Former Sheriff Continues To Advocate For Common Sense Criminal Justice Reforms In Senate
Senator Patrick M. Gallivan (R,C,I - 59th District) announced this week that the Senate has taken deliberate action to close a loophole in state law that has inadvertently allowed dangerous criminals to possess certain types of firearms.
Under current state law, individuals generally prohibited from legally possessing firearms due to prior criminal conviction or instances of documented mental instability, are still able to acquire and possess antique, black powder, or muzzle loading firearms without restriction. Gallivan’s bill will close this statutory oversight by clarifying the criminal code to ensure these still dangerous weapons do not fall into the hands of criminals.
“This bill simply ensures that dangerous, or otherwise unstable, individuals do not have access to weapons, as was clearly the law’s original intent,” said Gallivan. “It will have zero effect on law-abiding gun owners or collectors, while keeping our communities safe.”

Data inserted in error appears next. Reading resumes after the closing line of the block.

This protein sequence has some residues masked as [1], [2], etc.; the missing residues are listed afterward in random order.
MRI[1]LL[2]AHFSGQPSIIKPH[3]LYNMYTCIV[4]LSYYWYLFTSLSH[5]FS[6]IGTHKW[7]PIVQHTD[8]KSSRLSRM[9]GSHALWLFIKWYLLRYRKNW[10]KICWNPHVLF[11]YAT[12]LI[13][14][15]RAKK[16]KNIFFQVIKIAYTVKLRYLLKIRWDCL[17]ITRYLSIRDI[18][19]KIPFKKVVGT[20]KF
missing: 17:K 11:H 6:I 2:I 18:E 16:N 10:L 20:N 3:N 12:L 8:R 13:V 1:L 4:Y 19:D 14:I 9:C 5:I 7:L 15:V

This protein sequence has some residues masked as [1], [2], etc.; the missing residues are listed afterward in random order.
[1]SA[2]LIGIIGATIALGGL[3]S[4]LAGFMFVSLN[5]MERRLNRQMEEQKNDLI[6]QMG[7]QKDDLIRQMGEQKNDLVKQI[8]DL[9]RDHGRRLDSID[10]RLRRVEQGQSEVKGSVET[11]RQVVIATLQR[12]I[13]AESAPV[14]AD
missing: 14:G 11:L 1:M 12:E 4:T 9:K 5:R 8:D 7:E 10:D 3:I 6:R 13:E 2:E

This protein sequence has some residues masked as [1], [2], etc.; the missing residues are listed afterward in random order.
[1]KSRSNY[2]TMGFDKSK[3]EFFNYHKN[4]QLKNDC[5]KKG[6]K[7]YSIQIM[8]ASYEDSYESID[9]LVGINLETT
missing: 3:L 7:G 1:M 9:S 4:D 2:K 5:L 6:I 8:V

Senator Gallivan, a former State Trooper and two-term Sheriff of Erie County, noted the legislation was prompted by two incidents where State Troopers were wounded-in-action by muzzle loading, single-shot firearms.
“In just the past few years, two officers have been wounded in the field by individuals wielding firearms that they should have been prohibited from possessing. Under this legislation, the assailants -- one a multiple felon, and the other an individual with a history of mental disease – would have never had access to these types of guns,” Gallivan said.
On June 18, 2007, while responding to a domestic disturbance call in Potsdam, State Police Officer Amanda Reif was shot in her left shoulder by a perpetrator wielding a muzzle-loader. The perpetrator, despite having a lengthy criminal record, could legally own such a weapon and could not be charged for criminal possession.
Similarly, on August 28, 2008, State Police Officer George Stannard was shot through the hand by a mentally disturbed individual wielding a muzzle-loader.
Introduction of the legislation was strongly supported by the New York State Police Benevolent Association.